On January 14, 2015, I went to the Magic Castle. Today, a year later, I'm finally posting what I wrote about my visit. You're not allowed to take any pictures inside the Magic Castle, but don't worry: I can write too much about things.
I went to the Magic Castle and I had a real good time. I had worried that I might have some kind of Branson, Mo. experience in there, but no, I really liked it (and to be fair to Branson: I've never been there, so who knows? I might have a real good time in Branson as well). What did I like best about the Magic Castle? I'd have to say the magic. What did I like second best? I'd have to say the castle.
The Magic Castle’s premise is its hook:
Sitting on a hill just above Hollywood Boulevard, the Magic Castle is a castle (and by “castle” what is meant is “mansion with towers”) that serves as the private clubhouse for the magician members of the Academy of the Magical Arts. The mansion that would become the Magic Castle was originally built as the home of one Rollin B Lane, banker/real estate developer/philanthropist, in 1909. The mansion changed hands a few times after leaving the family in the 50’s, and in 1961 was purchased by Milt and Bill Larsen, television men who grew up in a family of magicians. Their father had died with an unfulfilled dream of founding a place where magicians could gather to drink, trade stories, and perform for each other, and by 1963 the Larsen brothers had converted the Lane mansion into the fulfillment of that dream.
Since its foundation, entry to the Magic Castle has been restricted to dues-paying members of the Academy of Magical Arts and their invited guests. In a world where getting into a club usually depends on how you’re dressed, if you or your companions are good looking, and the whims of a doorperson, the notion that you need to know not just a magician but the right magician to get into the Magic Castle imbues it with a definite air of mystery and exclusivity.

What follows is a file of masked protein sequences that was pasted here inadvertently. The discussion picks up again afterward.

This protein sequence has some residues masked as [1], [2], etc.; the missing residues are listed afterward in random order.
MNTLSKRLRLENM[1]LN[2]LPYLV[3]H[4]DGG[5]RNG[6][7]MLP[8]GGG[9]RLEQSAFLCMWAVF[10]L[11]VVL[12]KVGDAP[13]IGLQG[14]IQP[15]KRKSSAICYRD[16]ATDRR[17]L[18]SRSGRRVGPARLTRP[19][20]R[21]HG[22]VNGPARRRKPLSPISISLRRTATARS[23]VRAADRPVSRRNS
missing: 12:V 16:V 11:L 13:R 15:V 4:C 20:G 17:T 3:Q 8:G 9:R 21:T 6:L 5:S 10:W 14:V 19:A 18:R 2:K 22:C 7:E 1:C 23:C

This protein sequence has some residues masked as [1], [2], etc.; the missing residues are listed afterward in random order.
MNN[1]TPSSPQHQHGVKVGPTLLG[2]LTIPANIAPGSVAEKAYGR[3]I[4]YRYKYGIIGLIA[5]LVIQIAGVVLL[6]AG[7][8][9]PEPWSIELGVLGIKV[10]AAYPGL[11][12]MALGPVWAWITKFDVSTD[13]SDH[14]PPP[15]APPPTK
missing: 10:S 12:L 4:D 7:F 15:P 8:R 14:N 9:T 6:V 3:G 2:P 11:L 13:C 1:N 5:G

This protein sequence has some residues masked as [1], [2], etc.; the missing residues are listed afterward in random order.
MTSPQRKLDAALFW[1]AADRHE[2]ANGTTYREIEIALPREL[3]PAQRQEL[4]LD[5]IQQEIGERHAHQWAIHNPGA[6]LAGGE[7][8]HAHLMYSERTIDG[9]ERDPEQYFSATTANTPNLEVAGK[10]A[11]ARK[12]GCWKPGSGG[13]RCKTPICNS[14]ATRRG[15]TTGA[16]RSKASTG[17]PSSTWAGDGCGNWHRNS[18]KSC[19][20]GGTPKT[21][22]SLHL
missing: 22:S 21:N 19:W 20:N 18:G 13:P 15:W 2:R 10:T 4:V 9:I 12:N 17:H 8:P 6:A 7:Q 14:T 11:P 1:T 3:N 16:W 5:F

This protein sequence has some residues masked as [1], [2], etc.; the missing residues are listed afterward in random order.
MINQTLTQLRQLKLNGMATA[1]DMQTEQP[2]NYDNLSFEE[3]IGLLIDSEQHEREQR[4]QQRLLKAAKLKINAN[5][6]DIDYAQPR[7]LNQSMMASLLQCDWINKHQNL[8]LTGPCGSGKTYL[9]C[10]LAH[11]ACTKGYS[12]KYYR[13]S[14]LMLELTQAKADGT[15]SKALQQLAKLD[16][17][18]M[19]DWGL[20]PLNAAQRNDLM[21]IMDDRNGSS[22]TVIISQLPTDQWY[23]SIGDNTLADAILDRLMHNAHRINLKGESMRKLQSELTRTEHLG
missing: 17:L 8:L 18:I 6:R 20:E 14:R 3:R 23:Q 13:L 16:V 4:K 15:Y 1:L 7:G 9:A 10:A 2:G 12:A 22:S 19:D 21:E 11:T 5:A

Except, it turns out, it’s not terribly hard to get into the Magic Castle.
When the notion recently entered my head that I wanted to visit the Castle, this knowing a member magician requirement seemed like quite the obstacle. But once I began vocalizing my interest, connections I never imagined I had started to appear: a banker friend in New York who had been a close-up magic prodigy in his youth volunteered two leads, a friend at an animation studio mentioned that he worked with a member of the Academy, another friend expressed that he had some sort of tenuous connection to someone associated with the Castle, and apparently the son of a member of my mom’s bookclub in Chicago knew one of the doorpeople. On top of this, light internet research suggested it wasn’t too uncommon to find members of the Academy selling invitations to the Castle on craigslist. Over the course of a few weeks I had gone from dreaming of a visit to the Castle to apparently possessing an excess of opportunities and ultimately one of these connections came through with a Wednesday night invitation to the castle for my party and me.
Arriving at the Castle I didn’t know well what to expect inside (besides some magic, of course). What I had read byway of reviews or reports on the goings-on inside the Castle ran along the lines of “it was my birthday and I had the best time” or “my wife and I always visit the castle whenever we’re in town.” I wondered if it was going to be cheesy and I worried that, as it was a Wednesday, it might be a sleepy night at the Castle. And the fact that I was able to secure an invitation undermined the regard in which I had held its air of exclusivity, to adjust the Groucho Marx quote, did I really want to visit a club that would have me as a guest? But in the quick ritual of handing our car over to the valet, lining up in the Castle’s antechamber to check in and pay, watching a young, short-haired female magician in a bow tie accompanied by long haired women in short dresses saunter pass the queue while waving “These jokers are with me” to the door people, and then waiting our turn to speak a secret password to an owl statue in a bookshelf to open the secret door to the castle itself (even after watching a half dozen people do this before us)—well, I might be unusual in that I don’t do this sort of thing often, but I found it to be exciting. And a little exclusive.